current inverter is an SD-3500-112. This is a high frequency inverter but way oversized
so should run about anything I’m likely to have. I looked at Low Frequency inverters but
I only have 5 1/2 inches between the mounting panel and my rear door so no
room. Most of the LF inverters are 7"+ high and I just didn’t have the space.

For a van conversion/motor home I wouldn’t go less than a 2,000 watt high frequency
inverter. Of course a nice low frequency inverter would be wonderful but most likely
overkill for what is needed unless you want to try to run an air conditioner off your

batteries without shore power. I’d also get one of the major brands as listed above. If
you get a good one it should last many years.

The reason I wouldn’t go less than 2,000 watts is that in warm weather it could be de-
rated well below 2,000 watts. You also want to look ahead. Right now you may not see
yourself needing more than a few hundred watts to run an Instant Pot. I assure you,
your world and ideas will change and one day you may want a microwave oven or an
induction hot plate. The small premium you pay for an inverter that will easily run these
will be well worth it.

I originally had a Cotek pure sine wave 1500 watt inverter. Had a devil of a time finding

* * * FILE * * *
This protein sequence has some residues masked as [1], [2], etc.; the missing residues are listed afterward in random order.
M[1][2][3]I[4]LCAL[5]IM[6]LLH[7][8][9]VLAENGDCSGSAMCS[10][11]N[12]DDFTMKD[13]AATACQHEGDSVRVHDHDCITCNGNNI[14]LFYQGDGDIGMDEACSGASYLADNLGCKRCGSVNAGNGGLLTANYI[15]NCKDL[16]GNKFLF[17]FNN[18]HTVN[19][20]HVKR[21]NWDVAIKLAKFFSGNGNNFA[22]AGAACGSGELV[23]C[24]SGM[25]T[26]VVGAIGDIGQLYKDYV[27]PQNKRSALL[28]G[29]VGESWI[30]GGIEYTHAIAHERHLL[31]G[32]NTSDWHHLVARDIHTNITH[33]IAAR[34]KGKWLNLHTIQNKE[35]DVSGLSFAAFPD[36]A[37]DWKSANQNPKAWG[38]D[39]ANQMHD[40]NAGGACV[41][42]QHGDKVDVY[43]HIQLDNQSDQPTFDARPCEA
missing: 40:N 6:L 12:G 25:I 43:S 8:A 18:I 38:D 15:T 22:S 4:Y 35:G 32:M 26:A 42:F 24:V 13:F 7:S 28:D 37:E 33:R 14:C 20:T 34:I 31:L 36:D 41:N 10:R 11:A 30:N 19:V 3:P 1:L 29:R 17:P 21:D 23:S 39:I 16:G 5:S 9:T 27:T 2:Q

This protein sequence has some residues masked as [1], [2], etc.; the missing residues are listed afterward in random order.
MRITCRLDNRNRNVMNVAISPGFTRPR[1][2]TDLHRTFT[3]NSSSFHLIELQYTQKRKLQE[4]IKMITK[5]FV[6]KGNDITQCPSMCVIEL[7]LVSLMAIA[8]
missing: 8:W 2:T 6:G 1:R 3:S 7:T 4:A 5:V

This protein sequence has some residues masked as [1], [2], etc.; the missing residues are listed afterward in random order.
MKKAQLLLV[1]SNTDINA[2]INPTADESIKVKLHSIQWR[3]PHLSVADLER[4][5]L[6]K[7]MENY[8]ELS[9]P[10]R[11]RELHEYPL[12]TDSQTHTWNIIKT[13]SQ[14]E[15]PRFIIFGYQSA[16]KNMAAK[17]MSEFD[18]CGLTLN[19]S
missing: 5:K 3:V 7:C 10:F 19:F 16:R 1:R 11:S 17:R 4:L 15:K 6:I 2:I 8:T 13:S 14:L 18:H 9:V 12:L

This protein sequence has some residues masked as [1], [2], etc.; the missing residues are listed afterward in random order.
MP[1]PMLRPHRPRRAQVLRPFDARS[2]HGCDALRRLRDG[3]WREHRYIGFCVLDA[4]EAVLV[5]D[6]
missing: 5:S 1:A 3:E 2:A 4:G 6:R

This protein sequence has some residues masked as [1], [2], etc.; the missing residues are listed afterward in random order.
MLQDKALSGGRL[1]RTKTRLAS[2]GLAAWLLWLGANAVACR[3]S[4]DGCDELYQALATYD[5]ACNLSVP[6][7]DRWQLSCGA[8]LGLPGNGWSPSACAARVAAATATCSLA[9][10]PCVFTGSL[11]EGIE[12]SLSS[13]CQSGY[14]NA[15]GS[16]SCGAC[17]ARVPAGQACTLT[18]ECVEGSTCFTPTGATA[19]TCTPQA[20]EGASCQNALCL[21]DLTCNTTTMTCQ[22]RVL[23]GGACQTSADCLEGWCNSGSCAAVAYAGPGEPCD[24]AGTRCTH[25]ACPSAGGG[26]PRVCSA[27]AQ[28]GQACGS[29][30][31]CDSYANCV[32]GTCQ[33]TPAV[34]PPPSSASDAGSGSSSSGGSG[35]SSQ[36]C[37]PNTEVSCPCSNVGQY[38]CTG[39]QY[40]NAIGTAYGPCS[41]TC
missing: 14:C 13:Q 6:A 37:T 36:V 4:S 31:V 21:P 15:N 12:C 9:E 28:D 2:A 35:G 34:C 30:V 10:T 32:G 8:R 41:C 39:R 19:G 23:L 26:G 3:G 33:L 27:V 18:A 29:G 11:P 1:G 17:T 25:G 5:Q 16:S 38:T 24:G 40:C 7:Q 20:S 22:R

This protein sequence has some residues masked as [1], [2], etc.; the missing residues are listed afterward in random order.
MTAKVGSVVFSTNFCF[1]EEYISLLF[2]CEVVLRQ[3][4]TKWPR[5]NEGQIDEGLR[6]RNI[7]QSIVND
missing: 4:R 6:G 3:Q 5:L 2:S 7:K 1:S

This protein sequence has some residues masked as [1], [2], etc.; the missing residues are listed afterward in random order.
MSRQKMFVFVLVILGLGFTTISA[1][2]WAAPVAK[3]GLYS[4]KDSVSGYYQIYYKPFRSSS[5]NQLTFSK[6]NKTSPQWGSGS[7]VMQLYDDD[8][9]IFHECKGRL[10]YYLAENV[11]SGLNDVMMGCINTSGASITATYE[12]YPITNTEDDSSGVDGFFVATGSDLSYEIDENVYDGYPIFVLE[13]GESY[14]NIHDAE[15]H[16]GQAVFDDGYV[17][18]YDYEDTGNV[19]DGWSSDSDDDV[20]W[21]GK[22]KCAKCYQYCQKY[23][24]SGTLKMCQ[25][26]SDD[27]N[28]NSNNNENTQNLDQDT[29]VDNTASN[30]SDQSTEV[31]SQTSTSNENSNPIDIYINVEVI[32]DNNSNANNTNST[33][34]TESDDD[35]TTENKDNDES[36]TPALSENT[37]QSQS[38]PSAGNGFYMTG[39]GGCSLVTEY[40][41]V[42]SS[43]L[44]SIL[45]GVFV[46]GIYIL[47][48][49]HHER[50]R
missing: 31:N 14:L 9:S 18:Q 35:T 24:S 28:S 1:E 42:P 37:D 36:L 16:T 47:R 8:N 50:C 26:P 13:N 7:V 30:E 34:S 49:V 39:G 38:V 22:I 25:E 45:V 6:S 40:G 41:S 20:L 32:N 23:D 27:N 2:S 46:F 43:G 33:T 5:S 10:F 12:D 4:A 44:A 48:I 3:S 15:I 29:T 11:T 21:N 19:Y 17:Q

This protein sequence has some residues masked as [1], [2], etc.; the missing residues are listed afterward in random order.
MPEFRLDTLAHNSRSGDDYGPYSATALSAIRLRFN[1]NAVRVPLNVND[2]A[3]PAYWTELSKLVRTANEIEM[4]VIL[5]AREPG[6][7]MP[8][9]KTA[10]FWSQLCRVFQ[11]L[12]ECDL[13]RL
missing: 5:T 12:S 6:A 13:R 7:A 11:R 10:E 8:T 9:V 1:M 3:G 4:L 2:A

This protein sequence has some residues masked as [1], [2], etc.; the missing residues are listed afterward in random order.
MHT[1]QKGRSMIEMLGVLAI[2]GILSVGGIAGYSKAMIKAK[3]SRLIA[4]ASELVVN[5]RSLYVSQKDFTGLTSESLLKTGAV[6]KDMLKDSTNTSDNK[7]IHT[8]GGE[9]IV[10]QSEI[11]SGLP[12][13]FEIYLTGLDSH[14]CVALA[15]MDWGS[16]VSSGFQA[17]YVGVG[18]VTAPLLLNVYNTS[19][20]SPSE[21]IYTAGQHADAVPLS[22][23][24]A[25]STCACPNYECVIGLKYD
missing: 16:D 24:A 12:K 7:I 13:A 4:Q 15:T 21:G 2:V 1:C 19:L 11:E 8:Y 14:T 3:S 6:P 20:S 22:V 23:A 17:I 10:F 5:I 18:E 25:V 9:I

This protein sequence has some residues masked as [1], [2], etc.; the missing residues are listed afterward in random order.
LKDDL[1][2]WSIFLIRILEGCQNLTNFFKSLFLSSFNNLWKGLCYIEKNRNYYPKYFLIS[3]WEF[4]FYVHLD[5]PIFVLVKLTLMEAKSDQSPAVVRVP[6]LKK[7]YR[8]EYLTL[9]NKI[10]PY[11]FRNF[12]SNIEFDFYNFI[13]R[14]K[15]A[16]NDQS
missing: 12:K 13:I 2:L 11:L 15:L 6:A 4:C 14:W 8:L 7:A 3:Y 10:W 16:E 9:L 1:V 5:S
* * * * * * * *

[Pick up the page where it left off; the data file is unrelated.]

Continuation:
an induction hob that would work. Most were 1600 - 1800 watts. Same goes for the
microwave oven. What finally drove me to upgrade to the 3500 watt inverter was
testing an Incinolet incinerating toilet. These things are power hogs but it would sure be
nice to use the potty for a couple of weeks and have only a cup of white powdered
ash. Alas it just wasn’t practical, but I’m glad I upgraded the inverter anyway. Without
the power hungry toilet I don’t need 3500 watts but 2000 to 2500 is the sweet spot.

Take a serious look at the Cotek SD2500-112. And whatever you do make sure to get
a Pure Sine Wave inverter. Modified sine wave inverters are obsolete and a waste of
money regardless of their price. Modified sine wave inverters don’t run electronic
devices well and often not at all. I’m sure you’ll want to be able to charge your laptop,
cell phone, or other electronic gear. Even the Instant Pot has an electronic processor
so Pure Sine Wave is a must.

Hope this helps,